Journey North Migrating to a New Home

February 5, 2019

We are pleased to announce that, after 25 years, the Journey North program is moving to the University of Wisconsin-Madison Arboretum. This move represents an exciting crossroads for one of the largest citizen science programs in North America as we look to sustain and grow the program for the future.

Elizabeth Howard, the founder and director of Journey North, and Karen Oberhauser, UW-Madison Arboretum Director, would like to express thanks to Annenberg Learner for their support of Journey North over the first 25 years of its existence. Since 1995, when the internet age was dawning, Annenberg Learner fostered and funded Journey North’s vision to provide an online citizen science platform intended to reach educators and the general public.

Thanks also go out to all the early and current Journey North citizen science pioneers. Today, our Journey North community is contributing over 50,000 sightings per year, making our mission to understand, preserve, and protect migratory species like the monarch butterfly possible. 

Please Support Journey North: We hope that we can count on you to continue to participate by contributing your sightings. We also hope that you support Journey North in its new home at the UW-Madison Arboretum by donating today. Annenberg Learner will lead the effort with a kick-off donation.

About the Arboretum: The UW-Madison Arboretum staff and the land itself make the Arboretum an ideal center for citizen science projects, and home for Journey North. The UW-Madison Arboretum focuses on ecologically sustainable relationships between people and the land through integrative, innovative, and collaborative science, stewardship, education, and public engagement. Citizen science programs, like Journey North, blend these approaches perfectly.

About Journey North: In its 25th year, Journey North is one of North America’s premiere citizen science programs for people of all ages. The project has broad participation, with over 60,000 registered sites in the US, Canada, and Mexico — including families, teachers, schools, nature centers, professional scientists and novices. Journey North provides an easy entry point to citizen science, with simple protocols, strong online support, and immediate results. Reported sightings are mapped in real-time as waves of migrations move across the continent. People report sightings from the field, view maps, take pictures, and leave comments. Journey North was founded in 1994 by Elizabeth Howard who led the project for 25 years. Throughout its history, Journey North has been funded by Annenberg Learner, a division of the Annenberg Foundation, focused on advancing excellent teaching in American schools.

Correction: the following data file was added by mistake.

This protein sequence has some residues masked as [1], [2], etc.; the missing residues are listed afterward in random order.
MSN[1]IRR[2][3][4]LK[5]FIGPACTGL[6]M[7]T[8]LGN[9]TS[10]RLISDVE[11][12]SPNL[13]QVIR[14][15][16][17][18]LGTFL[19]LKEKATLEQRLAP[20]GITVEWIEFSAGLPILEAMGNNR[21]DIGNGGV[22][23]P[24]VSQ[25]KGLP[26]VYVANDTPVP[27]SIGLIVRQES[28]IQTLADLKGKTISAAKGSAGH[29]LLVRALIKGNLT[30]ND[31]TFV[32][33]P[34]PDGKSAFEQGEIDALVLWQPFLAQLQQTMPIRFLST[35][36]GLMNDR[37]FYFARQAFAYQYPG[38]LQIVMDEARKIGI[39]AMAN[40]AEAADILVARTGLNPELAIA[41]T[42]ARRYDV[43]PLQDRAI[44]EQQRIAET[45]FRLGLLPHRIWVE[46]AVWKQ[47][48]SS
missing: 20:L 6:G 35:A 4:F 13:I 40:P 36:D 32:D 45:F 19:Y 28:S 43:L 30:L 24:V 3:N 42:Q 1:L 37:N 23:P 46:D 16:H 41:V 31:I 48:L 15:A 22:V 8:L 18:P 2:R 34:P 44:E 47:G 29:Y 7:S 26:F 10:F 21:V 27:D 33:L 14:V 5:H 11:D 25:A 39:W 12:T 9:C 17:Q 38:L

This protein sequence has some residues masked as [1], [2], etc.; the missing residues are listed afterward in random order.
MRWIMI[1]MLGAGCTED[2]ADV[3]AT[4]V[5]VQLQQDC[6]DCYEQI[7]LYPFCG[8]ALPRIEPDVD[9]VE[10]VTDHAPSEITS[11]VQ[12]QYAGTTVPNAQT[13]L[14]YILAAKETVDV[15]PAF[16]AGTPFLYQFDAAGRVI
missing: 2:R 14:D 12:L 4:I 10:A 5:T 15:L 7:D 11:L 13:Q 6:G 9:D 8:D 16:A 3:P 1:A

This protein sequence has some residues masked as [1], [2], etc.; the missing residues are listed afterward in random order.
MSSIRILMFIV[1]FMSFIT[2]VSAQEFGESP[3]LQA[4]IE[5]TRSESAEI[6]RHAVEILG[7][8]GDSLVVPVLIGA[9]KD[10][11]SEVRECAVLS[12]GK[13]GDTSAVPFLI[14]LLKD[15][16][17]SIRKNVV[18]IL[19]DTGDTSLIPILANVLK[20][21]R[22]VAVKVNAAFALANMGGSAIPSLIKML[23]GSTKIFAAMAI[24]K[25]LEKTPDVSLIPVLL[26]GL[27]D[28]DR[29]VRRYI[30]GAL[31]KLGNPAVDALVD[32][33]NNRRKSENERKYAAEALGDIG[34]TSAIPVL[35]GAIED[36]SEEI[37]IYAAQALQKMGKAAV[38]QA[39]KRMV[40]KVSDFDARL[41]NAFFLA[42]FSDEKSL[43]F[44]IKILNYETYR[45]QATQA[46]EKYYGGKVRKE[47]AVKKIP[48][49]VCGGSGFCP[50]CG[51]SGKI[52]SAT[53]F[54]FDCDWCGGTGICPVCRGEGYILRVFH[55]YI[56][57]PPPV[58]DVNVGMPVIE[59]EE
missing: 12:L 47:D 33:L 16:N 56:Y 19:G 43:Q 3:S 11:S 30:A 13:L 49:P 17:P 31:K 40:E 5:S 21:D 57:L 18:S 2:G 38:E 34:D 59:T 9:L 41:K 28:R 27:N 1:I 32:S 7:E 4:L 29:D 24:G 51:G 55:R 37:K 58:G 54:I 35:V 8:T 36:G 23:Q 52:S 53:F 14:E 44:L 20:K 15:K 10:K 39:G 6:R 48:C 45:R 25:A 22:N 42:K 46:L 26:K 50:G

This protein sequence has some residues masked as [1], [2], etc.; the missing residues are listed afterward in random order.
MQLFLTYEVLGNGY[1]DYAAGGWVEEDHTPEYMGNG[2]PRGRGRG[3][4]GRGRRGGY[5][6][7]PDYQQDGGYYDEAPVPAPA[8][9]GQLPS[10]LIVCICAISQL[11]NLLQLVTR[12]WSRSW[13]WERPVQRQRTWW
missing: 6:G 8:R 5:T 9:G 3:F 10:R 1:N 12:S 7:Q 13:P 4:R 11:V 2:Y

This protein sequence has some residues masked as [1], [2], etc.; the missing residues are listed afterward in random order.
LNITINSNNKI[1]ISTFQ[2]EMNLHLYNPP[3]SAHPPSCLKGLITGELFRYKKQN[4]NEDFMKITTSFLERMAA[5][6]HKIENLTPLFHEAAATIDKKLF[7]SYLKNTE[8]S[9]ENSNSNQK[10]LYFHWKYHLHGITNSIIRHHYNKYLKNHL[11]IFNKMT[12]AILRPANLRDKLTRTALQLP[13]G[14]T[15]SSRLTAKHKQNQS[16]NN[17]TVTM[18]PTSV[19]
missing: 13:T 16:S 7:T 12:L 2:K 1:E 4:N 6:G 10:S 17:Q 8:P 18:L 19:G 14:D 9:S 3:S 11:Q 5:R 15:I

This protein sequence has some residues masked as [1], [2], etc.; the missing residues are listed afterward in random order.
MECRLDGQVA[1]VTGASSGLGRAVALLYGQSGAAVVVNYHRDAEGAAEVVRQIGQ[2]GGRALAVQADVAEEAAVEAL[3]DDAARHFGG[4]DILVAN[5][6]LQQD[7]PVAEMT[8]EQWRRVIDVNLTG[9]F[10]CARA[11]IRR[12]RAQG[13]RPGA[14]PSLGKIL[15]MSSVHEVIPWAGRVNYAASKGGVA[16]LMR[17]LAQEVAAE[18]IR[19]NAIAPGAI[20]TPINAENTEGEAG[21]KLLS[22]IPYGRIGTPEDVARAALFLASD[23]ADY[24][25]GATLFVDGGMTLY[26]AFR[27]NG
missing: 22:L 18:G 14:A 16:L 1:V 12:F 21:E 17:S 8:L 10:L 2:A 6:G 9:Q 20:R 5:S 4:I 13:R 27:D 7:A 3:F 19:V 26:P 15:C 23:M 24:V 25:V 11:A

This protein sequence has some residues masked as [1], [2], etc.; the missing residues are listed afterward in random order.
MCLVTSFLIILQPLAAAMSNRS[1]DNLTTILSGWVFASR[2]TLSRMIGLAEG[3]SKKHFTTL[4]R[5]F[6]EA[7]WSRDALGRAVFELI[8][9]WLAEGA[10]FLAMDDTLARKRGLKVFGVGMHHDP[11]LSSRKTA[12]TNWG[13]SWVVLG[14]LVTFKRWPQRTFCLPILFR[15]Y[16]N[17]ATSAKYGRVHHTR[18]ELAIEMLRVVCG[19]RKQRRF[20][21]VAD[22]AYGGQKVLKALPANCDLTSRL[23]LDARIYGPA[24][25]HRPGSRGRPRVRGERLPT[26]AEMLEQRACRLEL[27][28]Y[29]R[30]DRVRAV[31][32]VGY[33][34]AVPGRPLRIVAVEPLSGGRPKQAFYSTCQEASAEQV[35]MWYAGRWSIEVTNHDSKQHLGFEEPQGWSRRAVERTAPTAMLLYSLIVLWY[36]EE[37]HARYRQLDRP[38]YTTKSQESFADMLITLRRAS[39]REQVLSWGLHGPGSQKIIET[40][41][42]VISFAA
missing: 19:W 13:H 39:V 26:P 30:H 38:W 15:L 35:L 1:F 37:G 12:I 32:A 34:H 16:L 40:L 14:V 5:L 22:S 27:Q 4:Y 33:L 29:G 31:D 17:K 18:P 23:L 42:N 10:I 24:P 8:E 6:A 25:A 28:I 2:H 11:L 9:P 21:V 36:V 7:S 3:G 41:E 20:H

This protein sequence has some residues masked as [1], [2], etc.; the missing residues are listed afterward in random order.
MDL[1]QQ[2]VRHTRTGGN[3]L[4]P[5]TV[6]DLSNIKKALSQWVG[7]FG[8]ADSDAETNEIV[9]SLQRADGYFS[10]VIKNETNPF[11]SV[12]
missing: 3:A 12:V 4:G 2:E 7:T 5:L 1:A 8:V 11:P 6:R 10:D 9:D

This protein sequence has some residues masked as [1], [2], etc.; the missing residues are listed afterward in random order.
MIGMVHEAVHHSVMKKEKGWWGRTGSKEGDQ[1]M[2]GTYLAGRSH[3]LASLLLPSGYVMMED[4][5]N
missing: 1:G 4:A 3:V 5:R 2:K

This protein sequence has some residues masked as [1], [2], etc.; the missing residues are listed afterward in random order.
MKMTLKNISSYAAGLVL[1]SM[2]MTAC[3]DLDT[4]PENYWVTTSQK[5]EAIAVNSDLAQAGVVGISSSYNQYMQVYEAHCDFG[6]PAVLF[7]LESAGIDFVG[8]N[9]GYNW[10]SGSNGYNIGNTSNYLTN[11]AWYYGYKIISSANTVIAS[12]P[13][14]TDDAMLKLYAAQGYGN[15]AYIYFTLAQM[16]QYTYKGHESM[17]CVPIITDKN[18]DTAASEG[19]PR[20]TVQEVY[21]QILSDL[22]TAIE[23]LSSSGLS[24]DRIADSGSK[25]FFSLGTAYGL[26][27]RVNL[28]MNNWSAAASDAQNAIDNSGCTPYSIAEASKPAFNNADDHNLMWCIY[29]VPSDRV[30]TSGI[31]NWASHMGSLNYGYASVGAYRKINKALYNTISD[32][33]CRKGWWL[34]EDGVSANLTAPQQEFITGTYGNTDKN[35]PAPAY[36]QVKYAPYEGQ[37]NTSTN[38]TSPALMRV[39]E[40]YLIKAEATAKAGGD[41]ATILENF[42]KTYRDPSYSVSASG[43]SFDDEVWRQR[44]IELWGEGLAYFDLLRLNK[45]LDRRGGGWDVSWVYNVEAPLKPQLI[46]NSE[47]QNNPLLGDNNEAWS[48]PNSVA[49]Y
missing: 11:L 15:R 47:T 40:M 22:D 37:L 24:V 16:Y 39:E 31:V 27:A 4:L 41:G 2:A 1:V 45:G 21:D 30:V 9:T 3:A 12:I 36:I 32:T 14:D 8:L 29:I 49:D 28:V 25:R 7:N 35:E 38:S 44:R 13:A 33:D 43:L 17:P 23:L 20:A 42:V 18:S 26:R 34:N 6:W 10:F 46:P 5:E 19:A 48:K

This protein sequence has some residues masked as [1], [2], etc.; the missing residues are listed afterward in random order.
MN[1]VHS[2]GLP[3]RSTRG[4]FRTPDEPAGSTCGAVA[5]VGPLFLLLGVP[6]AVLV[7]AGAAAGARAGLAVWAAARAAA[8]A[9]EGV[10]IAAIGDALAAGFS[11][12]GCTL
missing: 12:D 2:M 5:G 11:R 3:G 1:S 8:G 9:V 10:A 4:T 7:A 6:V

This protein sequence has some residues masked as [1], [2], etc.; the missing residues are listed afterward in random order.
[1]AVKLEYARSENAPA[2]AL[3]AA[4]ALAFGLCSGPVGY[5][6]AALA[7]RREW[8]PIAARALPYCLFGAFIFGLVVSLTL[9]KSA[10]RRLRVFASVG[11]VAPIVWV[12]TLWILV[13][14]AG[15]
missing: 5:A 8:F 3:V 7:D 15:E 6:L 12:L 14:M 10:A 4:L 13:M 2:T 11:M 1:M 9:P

Meet Journey North’s New Coordinator: Nancy Sheehan brings over 20 years of experience with conservation education and citizen science to her job as Arboretum Citizen Science Coordinator-Journey North program. “I am excited to be a part of the Journey North community of citizen scientists. Please know that I, along with my colleagues, will ensure Journey North’s safe migration to the University of Wisconsin-Madison Arboretum. With your observations and your sightings data entries, you are the voice for migratory species. Together we are gathering information, creating knowledge, and inspiring hope for the next generation of earth citizens”.   

A Final Farewell and Thanks to Journey North’s Staff:  As a bittersweet part of this transition, we bid farewell and thanks to Journey North’s longtime staff, all of whom worked with the project for over two decades: Beth Allen, Julie Brophy, Jane Duden, Mary Hosier, and Rita Welch. 

Founder Elizabeth Howard, Data Manager Cindy Schmid, and Programmer Mark Reeves will continue their work with the project in the near term to ensure the success of Journey North’s transition to its new home.